Preparation time: 15 minutes
Cooking time: 15-20 minutes
This dish was inspired by the salted-fish fried rice you find at most Chinese restaurants. Make it more Pinoy by using the ubiquitous, but much-loved, tuyo as the salted fish. And instead of the peas that go into the Chinese fried rice, use chopped-up sitaw, which is a cheaper, fresher, and just as healthy (and delicious!) alternative. The cilantro gives it a bright, herbaceous, and distinctly Asian note, and the chopped tomatoes that you add right before serving contributes a layer of cool freshness. Enjoy!
- Vegetable oil
- 6 pieces tuyo (local dried salted fish), about 60 grams total weight
- 2 cups day-old rice
- 3-4 cloves garlic, finely chopped
- 1 white onion, sliced
- 110-130 grams sitaw (snake beans), chopped into pea-sized pieces
- 1 1/2-2 teaspoons soy sauce
- 2 eggs
- Salt to taste, if needed
- A small bunch of cilantro (wansoy), leaves picked and roughly chopped
- 2-3 small red tomatoes, chopped
- Heat a tablespoon of oil in a skillet. When the oil is hot, fry the tuyo until crisp, flipping to brown both sides. Remove from the heat and, when cool enough to handle, pick the meat off the bones. Set tuyo meat aside.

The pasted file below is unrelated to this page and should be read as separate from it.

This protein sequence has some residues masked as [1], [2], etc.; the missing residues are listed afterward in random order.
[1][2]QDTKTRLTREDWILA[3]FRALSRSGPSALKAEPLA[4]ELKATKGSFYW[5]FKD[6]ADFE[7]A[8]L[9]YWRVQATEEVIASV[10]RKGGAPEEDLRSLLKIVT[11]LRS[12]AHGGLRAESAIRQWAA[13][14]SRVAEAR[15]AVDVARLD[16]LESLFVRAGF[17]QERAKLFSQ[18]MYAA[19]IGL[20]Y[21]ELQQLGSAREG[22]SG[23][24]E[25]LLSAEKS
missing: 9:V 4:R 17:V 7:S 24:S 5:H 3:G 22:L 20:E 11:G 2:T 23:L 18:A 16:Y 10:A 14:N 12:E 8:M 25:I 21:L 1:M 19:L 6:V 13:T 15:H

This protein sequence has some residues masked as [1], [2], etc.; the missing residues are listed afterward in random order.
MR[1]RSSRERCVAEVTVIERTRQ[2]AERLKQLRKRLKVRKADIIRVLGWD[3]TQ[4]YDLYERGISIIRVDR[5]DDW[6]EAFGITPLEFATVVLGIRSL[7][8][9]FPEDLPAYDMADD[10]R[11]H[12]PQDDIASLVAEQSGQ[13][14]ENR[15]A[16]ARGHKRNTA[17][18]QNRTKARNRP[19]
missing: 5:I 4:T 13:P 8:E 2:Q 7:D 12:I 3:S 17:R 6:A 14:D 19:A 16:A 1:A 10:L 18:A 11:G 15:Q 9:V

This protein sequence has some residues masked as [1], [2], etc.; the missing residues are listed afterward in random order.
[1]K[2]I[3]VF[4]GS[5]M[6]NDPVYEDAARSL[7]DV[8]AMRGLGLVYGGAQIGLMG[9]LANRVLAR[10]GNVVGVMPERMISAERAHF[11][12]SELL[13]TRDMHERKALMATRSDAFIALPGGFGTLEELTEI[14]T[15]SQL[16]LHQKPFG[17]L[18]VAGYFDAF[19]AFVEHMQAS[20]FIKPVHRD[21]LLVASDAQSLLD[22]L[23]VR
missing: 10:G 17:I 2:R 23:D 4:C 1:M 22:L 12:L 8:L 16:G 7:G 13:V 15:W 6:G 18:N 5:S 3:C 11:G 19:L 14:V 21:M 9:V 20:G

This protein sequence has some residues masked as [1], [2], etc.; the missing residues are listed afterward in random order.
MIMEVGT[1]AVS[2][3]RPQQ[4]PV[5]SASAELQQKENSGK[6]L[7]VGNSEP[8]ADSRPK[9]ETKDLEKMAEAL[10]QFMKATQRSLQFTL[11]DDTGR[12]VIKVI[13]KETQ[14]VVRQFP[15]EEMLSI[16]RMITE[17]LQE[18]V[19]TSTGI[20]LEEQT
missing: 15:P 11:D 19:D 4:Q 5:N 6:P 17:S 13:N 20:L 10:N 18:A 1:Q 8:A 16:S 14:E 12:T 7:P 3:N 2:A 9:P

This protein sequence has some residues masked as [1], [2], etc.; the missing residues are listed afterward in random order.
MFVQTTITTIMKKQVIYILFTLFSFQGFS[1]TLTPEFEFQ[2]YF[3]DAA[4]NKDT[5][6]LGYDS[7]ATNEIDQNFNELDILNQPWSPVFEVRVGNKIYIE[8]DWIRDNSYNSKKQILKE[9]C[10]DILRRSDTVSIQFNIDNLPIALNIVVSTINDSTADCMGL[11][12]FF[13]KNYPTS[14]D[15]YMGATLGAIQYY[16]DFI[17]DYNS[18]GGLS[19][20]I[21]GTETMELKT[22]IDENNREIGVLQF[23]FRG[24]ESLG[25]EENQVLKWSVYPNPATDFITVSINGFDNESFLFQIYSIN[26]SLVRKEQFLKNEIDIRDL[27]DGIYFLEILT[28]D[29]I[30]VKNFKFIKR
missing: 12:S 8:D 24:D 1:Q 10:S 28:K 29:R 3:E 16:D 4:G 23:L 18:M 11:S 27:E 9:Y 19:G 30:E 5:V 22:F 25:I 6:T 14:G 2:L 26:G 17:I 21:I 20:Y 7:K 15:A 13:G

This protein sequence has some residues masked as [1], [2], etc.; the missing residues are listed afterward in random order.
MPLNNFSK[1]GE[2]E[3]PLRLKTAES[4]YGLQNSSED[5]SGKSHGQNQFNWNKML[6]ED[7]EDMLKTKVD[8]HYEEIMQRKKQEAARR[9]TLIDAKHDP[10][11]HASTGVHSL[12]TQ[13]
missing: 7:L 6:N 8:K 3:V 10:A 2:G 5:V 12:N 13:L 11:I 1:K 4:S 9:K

- In a wok, heat a couple of swirls of oil. When the oil is hot add the garlic and onions and sauté until the onions are soft and translucent and the garlic is a bit toasted.
- Add the sitaw and sauté until it starts to soften. Add the soy sauce and toss until the sitaw is cooked through. Add the rice and tuyo and toss, frying, until everything is evenly mixed and the grains have softened and absorbed all the flavors. This can take about 10-15 minutes.
- While your rice is frying, heat another swirl of oil in a non-stick skillet. Beat the eggs until uniformly yellow. When the oil is hot, pour the eggs into the skillet. Let the eggs set, pushing around the edges so the uncooked egg runs underneath and cooks. Once the underside is set, flip and cook the other side. Remove to a plate and cut into strips.
- Once the rice is ready, add the strips of egg and chopped cilantro (save some for garnish) to the wok and toss to combine. Taste the fried rice to see if it needs salt. Usually, the tuyo and soy sauce are enough to season the rice but feel free to add salt to your taste.
Serve hot, topped with chopped tomatoes and more cilantro.
For more recipes, visit Joey de Larrazabal-Blanco's blog at http://80breakfasts.blogspot.com.